The executive director of the Ocean City, New Jersey, Housing Authority (OCHA) admitted embezzling funds received from the federal Department of Housing and Urban Development (HUD), marking the fourth time the highly paid government official was convicted for stealing money.
Alesia Watson, 54, of Galloway Township, pleaded guilty before U.S. Magistrate Judge Karen M. Williams in Camden federal court to one count of embezzling federal funds received from HUD and administered by OCHA to which she was not entitled.
According to public records, Watson earned a base salary of $100,000 plus $30,000 worth of health, pension and other benefits.
According to U.S. Attorney William E. Fitzpatrick and documents filed in the case and statements made in court, Watson had access to two credit cards maintained by OCHA.
From December 2013 through March 2015, Watson used the two credit cards to purchase 69 MasterCard gift cards, which she used for personal expenses not associated with OCHA or provided them to friends and family members.
Watson then used federal funds received from HUD and administered by OCHA to pay the credit card bills associated with the purchase of the gift cards.
According to the plea agreement, the loss associated with the embezzlement was more than $6,500 but less than $15,000.
The embezzlement charge carries a maximum penalty of one year in prison and a $100,000 fine, or twice the gain or loss from the offense. Sentencing is scheduled for Aug. 15, 2017.
Watson, who was also part time executive director of the Brick Township Housing Authority, had to step down from a similar position in Atlantic City after a newspaper revealed criminal convictions in her past.
Watson was known as Alesia Humphrey in 2006, when she was subject of a front-page story in the Press of Atlantic City that detailed criminal convictions dating back to 1992 for theft and credit card fraud, which led to her resignation as executive director of the Atlantic City Housing Authority.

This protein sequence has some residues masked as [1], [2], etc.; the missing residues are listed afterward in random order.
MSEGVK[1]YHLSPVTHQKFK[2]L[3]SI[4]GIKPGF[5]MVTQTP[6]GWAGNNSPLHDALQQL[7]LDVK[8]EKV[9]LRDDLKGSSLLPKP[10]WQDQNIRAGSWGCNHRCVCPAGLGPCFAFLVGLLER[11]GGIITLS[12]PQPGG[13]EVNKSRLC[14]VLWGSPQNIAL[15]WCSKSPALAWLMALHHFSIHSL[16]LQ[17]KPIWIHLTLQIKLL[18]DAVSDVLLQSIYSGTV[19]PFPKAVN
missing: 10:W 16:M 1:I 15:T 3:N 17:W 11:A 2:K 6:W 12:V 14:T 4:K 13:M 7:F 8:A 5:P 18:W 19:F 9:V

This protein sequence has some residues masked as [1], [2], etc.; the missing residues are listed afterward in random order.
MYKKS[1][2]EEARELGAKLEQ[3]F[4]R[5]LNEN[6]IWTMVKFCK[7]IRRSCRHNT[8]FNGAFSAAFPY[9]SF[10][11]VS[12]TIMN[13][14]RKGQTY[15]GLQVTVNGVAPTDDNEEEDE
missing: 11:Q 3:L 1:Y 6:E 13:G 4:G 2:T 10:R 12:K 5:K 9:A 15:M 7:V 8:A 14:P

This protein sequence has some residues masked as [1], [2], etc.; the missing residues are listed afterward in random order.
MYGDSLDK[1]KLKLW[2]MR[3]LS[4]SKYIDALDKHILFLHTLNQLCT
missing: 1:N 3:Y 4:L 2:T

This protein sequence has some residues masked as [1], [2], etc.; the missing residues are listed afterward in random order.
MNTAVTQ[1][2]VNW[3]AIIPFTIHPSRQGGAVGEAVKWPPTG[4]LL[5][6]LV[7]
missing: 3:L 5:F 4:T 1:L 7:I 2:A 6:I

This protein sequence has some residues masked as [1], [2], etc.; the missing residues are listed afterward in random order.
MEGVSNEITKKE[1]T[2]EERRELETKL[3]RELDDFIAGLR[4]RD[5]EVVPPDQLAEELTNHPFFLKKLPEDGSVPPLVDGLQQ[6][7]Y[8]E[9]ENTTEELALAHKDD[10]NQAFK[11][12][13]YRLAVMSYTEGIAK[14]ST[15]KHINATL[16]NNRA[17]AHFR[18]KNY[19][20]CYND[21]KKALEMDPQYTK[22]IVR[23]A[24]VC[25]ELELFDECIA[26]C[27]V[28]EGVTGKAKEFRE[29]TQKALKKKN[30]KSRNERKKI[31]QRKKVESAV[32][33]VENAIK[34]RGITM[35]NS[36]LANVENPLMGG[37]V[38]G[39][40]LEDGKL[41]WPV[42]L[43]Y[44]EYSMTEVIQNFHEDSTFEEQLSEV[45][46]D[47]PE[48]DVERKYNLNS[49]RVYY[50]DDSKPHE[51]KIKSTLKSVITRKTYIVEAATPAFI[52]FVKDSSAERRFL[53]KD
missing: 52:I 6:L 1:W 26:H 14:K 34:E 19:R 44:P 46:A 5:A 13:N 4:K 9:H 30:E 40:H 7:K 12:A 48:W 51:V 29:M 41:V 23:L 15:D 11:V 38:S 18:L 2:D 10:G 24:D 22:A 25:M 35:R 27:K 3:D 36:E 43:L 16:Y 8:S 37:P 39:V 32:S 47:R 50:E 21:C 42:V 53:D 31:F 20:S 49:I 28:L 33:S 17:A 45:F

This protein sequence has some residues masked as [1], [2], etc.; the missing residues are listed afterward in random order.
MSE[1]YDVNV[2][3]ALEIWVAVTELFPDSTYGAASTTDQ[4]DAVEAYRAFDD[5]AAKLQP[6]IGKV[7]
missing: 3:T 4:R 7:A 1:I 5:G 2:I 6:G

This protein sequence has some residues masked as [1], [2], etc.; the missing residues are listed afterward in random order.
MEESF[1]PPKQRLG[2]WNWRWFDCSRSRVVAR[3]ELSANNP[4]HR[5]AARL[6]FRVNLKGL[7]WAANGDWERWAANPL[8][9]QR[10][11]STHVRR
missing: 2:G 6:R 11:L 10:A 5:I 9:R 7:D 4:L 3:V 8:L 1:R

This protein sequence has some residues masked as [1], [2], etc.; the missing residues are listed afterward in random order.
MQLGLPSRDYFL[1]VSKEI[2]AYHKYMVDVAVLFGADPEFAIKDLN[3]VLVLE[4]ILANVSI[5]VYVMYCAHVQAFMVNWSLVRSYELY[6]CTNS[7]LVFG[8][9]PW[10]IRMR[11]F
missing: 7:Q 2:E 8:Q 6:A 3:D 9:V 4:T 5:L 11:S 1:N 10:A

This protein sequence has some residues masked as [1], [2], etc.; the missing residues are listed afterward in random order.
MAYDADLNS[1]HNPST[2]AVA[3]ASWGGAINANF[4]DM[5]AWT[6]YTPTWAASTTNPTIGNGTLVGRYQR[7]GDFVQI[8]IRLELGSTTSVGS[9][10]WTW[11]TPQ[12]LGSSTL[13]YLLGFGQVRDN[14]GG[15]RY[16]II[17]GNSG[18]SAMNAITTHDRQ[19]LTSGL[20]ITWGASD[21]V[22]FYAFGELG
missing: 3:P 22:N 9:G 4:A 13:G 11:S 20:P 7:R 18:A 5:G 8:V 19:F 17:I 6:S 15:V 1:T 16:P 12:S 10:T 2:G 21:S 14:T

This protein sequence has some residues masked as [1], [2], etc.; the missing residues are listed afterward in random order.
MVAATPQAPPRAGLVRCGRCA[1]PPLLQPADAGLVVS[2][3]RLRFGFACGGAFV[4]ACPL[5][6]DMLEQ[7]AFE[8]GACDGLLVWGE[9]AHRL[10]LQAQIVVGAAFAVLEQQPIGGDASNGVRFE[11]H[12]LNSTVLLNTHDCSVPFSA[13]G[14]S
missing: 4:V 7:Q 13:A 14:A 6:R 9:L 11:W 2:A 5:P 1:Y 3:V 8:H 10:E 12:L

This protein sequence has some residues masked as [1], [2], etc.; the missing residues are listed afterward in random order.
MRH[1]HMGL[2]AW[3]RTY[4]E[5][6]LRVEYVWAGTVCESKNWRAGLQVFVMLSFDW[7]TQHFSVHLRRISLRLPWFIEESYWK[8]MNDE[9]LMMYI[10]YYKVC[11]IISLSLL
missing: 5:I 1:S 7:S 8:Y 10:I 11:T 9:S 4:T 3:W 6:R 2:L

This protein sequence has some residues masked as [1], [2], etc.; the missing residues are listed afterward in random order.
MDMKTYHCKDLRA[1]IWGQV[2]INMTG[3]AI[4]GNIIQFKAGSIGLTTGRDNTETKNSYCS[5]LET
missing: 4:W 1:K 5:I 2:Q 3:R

According to the original Press of Atlantic City report, she was charged with two counts of credit card theft, three counts of unlawful use, and theft by deception in 1992. She was indicted by a Somerset County grand jury and pleaded guilty to a single count of theft by deception, for which she received a sentence of probation.
She was charged with forgery, theft by deception and credit card theft in 1994, then in 2000 faced charges of credit card theft, fraudulent use of credit cards and forgery.
All of the charges culminated in plea deals; Watson served a total of 31 days in jail and served probation. Her legal troubles ended in 2003, with a probation violation, for which she was sentenced to 131 days in jail, but given credit for time served, according to the 2006 newspaper report.
Fitzpatrick credited special agents of the U.S. Department of Housing and Urban Development, Office of the Inspector General, under the direction of Special Agent in Charge Christina Scaringi, and special agents of the U.S. Secret Service, Newark Field Office, under the direction of Special Agent in Charge Mark McKevitt, with the investigation leading to today’s guilty plea.
The government is represented by Deputy Attorney-in-Charge Matthew J. Skahill of the U.S. Attorney’s Office in Camden.
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